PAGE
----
Posted by: Googie | February 19, 2010

The floating village on Tonle Sap

In the afternoon, Juli, Talita, Paul & I rented a tuk-tuk and set off to see the floating village on the Tonle Sap lake.

One has to rent a boat to go to the floating village, but the system is controlled such that tourists cannot go directly to the boatmen and negotiate a fare. This allows the association to charge an exorbitant fee (by Cambodian standards) of $12 per person for the boat. The boat takes you to a large floating restaurant, and on the way you’re pointed to some floating stores, a floating basketball court and a floating church. Right next to the floating restaurant is a floating crocodile farm.


The floating church


The crocodile farm

It was only when we got close to the restaurant that I could see what a large lake Tonle Sap is. On reading about it later, I found that it is the largest fresh-water lake in South East Asia.


The expansive Tonle Sap lake

Soon after we reached, there came a large boat carrying many Chinese passengers. As soon as they got there, we saw many smaller boats with only women and children come to the side of the restaurant to beg. Every small boat was being rowed by a woman with an infant in her lap, and 2 or 3 very small children sitting inside the boat. Slightly older kids had a metal bucket which was their own private little boat. The tourists at the restaurant would break a dollar into smaller change of Riels, and hold them out for people in the begging boats to grab. Imagine some meat being thrown into a cage full of hungry dogs. It would be captivating indeed to see the dogs fighting for the meat, but when humans are reduced to such a state, it is sad. But obviously, this is not how everyone else felt, because the Chinese tourists were clearly having a blast.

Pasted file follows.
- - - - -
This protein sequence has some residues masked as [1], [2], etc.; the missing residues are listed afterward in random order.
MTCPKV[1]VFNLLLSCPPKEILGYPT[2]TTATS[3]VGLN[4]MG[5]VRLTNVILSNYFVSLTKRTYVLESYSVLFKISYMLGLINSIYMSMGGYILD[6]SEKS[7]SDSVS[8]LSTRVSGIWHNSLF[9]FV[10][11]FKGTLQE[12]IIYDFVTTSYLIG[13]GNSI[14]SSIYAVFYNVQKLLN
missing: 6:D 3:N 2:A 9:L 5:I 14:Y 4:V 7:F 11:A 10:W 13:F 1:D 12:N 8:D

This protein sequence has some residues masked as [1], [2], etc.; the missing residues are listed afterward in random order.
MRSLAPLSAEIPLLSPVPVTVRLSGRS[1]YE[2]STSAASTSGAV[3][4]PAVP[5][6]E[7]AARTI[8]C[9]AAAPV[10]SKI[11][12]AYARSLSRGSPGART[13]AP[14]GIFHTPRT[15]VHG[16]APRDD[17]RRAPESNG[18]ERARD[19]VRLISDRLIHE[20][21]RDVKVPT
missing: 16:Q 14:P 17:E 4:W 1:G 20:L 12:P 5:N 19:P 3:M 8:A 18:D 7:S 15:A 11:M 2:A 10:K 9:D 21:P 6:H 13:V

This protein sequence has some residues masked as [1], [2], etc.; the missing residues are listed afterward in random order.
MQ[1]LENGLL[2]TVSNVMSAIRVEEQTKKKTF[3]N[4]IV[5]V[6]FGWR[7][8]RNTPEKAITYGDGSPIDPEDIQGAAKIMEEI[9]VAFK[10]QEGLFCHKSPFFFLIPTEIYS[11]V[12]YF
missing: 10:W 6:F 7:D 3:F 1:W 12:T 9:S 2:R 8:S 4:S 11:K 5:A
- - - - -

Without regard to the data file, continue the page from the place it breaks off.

The begging boats

I was mesmerized by the kids in the metal buckets. They were sitting in their own buckets so comfortably as if they were born with it. No matter how much they moved about, hardly any water got into the bucket; and even when it did, it was calmly emptied almost sub-consciously. They had absolutely no fear of the water – so much so, that I suspect they’ll be scared shitless if they ever stepped foot on solid ground 🙂


One of the bucket boys

After a while, another large boat of tourists docked at a nearby floating restaurant; prompting the congregation of the begging boats to make a beeline for that restaurant.

We had seen a lot of temples in Siem Reap, and it was refreshing to see something else for a change. But on the whole, the entire experience was not worth the time or the money. I was sure that most of our money had gone to the association controlling the boats, with hardly any going to the actual boatmen. Moreover, almost all the boatmen were young kids who should be in schools instead of boating to the floating village and back all day.

Once back at shore, we got onto our tuk-tuk and started the return journey to Siem Reap. On the way, there was a beautiful field of Lotus flowers where we stopped to click a few pictures. We had to pay money to even click pictures of the flowers 😦


The field of lotuses


With the kids near the lotus fields

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  1. Let me try to fill up the blank… On Reading further I found out that it is The largest freshwater lake in south east asia.

  2. Heh heh, thanks man. I just updated it. Such errors may appear in future posts also, as most of the time I write when there’s no internet connection. All corrections are highly appreciated…

  3. Googsha, you look on it as if you are already training yourself for the social work in South America :-).. good job… lotus field… and the lotus temple? 🙂

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